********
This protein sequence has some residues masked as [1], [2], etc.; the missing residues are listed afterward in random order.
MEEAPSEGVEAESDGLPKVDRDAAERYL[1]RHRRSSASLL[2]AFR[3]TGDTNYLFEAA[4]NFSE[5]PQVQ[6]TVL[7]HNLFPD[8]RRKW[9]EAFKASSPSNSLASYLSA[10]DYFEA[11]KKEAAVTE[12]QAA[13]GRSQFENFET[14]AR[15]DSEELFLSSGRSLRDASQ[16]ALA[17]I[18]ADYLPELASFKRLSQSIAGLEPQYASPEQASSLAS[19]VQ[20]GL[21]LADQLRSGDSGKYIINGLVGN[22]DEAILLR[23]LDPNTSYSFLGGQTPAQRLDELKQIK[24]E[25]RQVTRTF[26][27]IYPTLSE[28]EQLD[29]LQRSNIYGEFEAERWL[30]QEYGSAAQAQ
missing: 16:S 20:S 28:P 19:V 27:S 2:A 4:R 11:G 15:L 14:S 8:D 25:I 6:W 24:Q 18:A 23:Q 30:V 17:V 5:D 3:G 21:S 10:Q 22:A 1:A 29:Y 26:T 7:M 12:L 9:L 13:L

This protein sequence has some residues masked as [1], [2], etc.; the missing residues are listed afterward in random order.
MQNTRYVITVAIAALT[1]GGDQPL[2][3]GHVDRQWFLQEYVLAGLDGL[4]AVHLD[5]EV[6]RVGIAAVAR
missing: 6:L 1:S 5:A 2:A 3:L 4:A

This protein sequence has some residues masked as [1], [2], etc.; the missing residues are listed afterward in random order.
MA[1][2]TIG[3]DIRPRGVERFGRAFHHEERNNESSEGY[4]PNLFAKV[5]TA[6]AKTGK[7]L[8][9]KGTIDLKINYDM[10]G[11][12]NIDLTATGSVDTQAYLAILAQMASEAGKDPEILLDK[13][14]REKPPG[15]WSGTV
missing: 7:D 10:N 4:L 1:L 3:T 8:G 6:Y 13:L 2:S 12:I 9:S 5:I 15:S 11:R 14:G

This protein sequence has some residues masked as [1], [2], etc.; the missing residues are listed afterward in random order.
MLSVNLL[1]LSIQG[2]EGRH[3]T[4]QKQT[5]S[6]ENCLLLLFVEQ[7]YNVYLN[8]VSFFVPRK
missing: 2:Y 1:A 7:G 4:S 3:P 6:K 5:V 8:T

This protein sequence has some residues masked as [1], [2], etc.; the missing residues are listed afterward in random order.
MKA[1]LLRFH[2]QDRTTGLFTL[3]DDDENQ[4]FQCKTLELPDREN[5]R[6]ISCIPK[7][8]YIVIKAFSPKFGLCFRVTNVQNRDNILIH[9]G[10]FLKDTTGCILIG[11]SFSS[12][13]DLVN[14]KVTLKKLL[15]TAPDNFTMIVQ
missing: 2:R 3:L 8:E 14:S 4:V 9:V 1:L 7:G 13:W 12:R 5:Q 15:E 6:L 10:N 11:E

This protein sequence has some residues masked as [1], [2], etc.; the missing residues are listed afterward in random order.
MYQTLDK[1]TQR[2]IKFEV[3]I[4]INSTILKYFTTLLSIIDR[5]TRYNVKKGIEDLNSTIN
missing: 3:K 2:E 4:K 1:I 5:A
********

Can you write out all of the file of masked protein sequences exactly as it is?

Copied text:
This protein sequence has some residues masked as [1], [2], etc.; the missing residues are listed afterward in random order.
MEEAPSEGVEAESDGLPKVDRDAAERYL[1]RHRRSSASLL[2]AFR[3]TGDTNYLFEAA[4]NFSE[5]PQVQ[6]TVL[7]HNLFPD[8]RRKW[9]EAFKASSPSNSLASYLSA[10]DYFEA[11]KKEAAVTE[12]QAA[13]GRSQFENFET[14]AR[15]DSEELFLSSGRSLRDASQ[16]ALA[17]I[18]ADYLPELASFKRLSQSIAGLEPQYASPEQASSLAS[19]VQ[20]GL[21]LADQLRSGDSGKYIINGLVGN[22]DEAILLR[23]LDPNTSYSFLGGQTPAQRLDELKQIK[24]E[25]RQVTRTF[26][27]IYPTLSE[28]EQLD[29]LQRSNIYGEFEAERWL[30]QEYGSAAQAQ
missing: 16:S 20:S 28:P 19:V 27:S 2:A 4:R 11:G 15:L 14:S 8:D 25:I 6:W 24:Q 18:A 23:Q 30:V 17:V 5:D 3:G 21:S 10:Q 22:A 1:A 29:Y 26:T 7:M 12:L 9:L 13:L

This protein sequence has some residues masked as [1], [2], etc.; the missing residues are listed afterward in random order.
MQNTRYVITVAIAALT[1]GGDQPL[2][3]GHVDRQWFLQEYVLAGLDGL[4]AVHLD[5]EV[6]RVGIAAVAR
missing: 6:L 1:S 5:A 2:A 3:L 4:A

This protein sequence has some residues masked as [1], [2], etc.; the missing residues are listed afterward in random order.
MA[1][2]TIG[3]DIRPRGVERFGRAFHHEERNNESSEGY[4]PNLFAKV[5]TA[6]AKTGK[7]L[8][9]KGTIDLKINYDM[10]G[11][12]NIDLTATGSVDTQAYLAILAQMASEAGKDPEILLDK[13][14]REKPPG[15]WSGTV
missing: 7:D 10:N 4:L 1:L 3:T 8:G 6:Y 13:L 2:S 12:I 9:S 5:I 15:S 11:R 14:G

This protein sequence has some residues masked as [1], [2], etc.; the missing residues are listed afterward in random order.
MLSVNLL[1]LSIQG[2]EGRH[3]T[4]QKQT[5]S[6]ENCLLLLFVEQ[7]YNVYLN[8]VSFFVPRK
missing: 2:Y 1:A 7:G 4:S 3:P 6:K 5:V 8:T

This protein sequence has some residues masked as [1], [2], etc.; the missing residues are listed afterward in random order.
MKA[1]LLRFH[2]QDRTTGLFTL[3]DDDENQ[4]FQCKTLELPDREN[5]R[6]ISCIPK[7][8]YIVIKAFSPKFGLCFRVTNVQNRDNILIH[9]G[10]FLKDTTGCILIG[11]SFSS[12][13]DLVN[14]KVTLKKLL[15]TAPDNFTMIVQ
missing: 2:R 3:L 8:E 14:S 4:V 9:V 1:L 7:G 13:W 12:R 5:Q 15:E 6:L 10:N 11:E

This protein sequence has some residues masked as [1], [2], etc.; the missing residues are listed afterward in random order.
MYQTLDK[1]TQR[2]IKFEV[3]I[4]INSTILKYFTTLLSIIDR[5]TRYNVKKGIEDLNSTIN
missing: 3:K 2:E 4:K 1:I 5:A